View all Subaru XV reviews
Parkers overall rating: 3 out of 5 3.0


  • Economical diesel engine
  • Good off-road
  • Quick paddleshift changes on CVT


  • Pricey
  • Bouncy ride
  • Low quality plastics
  • Weak petrol engines
  • Poor visibility


The Subaru XV is the company’s first foray into the every-growing ‘crossover’ segment, a place where off-roaders crossed with hatchbacks reside.

In this respect the Japanese car maker, best known for producing high performance saloons with a rallying pedigree, is way behind the curve. The five-seater, five-door XV is up against the Nissan Qashqai that was launched in 2007, and that model set a very high standard.

The Nissan has proved extremely popular worldwide and sells in huge numbers – and is now in its second generation – so it is no surprise then that Subaru has decided it wants a slice of the crossover pie with a more rugged approach, much like the Skoda Yeti and Jeep Renegade.

Four-wheel drive as standard

Subaru isn’t completely fresh into this arena because it is well used to producing all-wheel-drive vehicles, the current Outback, Forester and Levorg all come with it as standard. As such, all versions of the XV follow suit and have all-wheel drive capability.

Unlike the Qashqai, there’s no two-wheel-drive version, so effectively the XV has to compete with the traditional 4x4s as well as the ‘soft-roader’ crossovers fitted with optional four-wheel drive.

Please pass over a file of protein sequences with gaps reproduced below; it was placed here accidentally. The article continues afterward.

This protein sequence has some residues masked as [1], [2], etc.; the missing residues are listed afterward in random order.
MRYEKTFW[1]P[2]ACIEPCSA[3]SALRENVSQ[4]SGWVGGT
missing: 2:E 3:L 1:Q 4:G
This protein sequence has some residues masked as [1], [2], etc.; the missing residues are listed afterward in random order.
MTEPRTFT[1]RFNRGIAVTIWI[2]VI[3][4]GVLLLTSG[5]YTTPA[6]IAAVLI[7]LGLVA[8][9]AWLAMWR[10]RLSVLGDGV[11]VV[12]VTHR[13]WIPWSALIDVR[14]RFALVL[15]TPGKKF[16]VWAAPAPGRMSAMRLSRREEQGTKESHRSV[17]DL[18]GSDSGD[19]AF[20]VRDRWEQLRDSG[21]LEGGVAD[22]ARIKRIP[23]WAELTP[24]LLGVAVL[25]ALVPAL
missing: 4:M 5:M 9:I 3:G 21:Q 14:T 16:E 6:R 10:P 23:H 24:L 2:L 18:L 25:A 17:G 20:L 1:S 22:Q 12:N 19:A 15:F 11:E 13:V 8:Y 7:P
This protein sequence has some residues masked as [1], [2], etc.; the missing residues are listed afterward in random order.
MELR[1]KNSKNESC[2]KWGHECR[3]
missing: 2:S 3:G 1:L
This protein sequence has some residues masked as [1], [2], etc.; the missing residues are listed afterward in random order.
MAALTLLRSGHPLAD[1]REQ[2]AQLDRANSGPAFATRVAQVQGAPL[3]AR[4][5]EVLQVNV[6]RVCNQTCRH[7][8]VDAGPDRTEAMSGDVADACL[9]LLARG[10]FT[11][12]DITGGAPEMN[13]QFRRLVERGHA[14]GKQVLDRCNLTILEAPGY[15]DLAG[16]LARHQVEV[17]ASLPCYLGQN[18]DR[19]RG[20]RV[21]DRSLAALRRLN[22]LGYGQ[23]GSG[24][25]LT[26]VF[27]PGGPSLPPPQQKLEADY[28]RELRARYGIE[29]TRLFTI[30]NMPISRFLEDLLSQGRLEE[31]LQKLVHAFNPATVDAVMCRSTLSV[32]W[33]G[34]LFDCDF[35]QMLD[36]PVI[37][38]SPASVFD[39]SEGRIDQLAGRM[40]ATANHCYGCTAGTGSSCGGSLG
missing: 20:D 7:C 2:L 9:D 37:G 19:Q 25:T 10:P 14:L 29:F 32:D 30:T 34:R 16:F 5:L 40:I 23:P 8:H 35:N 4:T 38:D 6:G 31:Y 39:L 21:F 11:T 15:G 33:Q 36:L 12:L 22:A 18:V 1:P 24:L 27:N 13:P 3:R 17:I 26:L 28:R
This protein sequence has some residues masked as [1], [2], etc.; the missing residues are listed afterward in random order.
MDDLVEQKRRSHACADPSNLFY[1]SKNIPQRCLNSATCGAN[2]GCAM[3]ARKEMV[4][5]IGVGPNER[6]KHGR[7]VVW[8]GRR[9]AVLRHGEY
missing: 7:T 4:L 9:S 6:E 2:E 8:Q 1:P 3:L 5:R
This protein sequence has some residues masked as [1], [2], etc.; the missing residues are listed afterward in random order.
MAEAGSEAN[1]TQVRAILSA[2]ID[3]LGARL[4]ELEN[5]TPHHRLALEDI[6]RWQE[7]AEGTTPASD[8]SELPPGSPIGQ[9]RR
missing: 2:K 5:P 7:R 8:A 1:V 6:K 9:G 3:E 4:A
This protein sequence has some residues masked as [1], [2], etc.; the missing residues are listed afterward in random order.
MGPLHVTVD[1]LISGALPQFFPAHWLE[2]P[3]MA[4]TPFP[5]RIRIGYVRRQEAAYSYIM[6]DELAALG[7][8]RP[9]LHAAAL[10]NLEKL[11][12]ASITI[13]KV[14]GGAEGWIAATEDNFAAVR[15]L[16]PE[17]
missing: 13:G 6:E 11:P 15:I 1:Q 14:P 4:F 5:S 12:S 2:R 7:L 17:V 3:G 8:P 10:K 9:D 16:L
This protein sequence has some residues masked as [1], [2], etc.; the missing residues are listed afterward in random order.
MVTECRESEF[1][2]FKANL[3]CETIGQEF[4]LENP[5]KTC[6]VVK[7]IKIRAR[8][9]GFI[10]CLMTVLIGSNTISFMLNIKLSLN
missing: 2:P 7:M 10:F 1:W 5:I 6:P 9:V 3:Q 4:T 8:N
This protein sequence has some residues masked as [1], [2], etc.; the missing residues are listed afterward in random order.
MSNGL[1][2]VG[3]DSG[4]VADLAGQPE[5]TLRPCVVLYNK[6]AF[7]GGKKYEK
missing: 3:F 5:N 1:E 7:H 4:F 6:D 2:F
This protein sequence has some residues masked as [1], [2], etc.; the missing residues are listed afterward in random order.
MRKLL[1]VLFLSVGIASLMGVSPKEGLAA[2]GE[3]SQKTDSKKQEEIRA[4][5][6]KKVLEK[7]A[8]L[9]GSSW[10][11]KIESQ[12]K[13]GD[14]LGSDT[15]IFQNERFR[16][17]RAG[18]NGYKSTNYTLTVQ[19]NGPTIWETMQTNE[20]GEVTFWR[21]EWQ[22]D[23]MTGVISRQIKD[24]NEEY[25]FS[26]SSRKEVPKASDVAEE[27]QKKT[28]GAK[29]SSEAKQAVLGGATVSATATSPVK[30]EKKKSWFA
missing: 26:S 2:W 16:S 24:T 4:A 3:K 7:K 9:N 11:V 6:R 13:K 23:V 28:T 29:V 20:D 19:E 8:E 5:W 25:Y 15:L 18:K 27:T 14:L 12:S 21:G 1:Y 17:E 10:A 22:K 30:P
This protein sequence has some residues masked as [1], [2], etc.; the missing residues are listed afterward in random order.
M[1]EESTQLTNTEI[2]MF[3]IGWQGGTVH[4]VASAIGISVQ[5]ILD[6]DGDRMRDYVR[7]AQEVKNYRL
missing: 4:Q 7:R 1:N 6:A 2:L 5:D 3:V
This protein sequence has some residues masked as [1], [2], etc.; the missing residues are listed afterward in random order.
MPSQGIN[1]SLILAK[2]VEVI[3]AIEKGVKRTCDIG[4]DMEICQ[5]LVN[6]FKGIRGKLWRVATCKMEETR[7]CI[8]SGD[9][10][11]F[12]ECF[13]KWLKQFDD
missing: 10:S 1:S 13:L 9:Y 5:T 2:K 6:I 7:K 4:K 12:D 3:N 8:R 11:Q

One petrol and one diesel engine

There is one petrol choice for the XV: a 2.0-litre with 150hp available with either a manual transmission or Subaru’s ‘Lineartronic’ CVT automatic transmission. In manual form the 2.0-litre will return 40.4mpg, while the auto versions are slightly more frugal.

There’s one diesel option, a 2.0-litre unit with 147hp. This is available with a six-speed manual gearbox only and returns 52.3mpg.

Carbon dioxide emissions across the range vary from 141g/km for the diesel to 160g/km for the 2.0-litre manual petrol.

All engines are in the proven ‘Boxer’ configuration, which sits horizontally rather than vertically and is something of a Subaru hallmark, so its powertrain already has credibility.

Long warranty

From early 2013, together with the rest of the Subaru range, the Outback’s warranty was extended to five years or 100,000 miles. This replaced the previous warranty of three years or 60,000 miles.

In 2014 the XV had a minor facelift which included some suspension changes, interior enhancements and some extra equipment added to the SE Premium trim (previously called Lux Premium) while the pricing remained unchanged.

Does this all-new crossover have what it takes to take on both the crossover kings, including the mighty Qashqai, as well as more premium models at the higher end of the class like the BMW X1 and Audi Q2 and rugged alternatives like the Jeep Renegade, Suzuki Vitara and Skoda Yeti? Read on for the full Subaru XV review to find out.

What owners say about this car

Few electrical problems , then 10 weeks after purchase the steering locked solid whilst being driven possibly fatal... Read owner review

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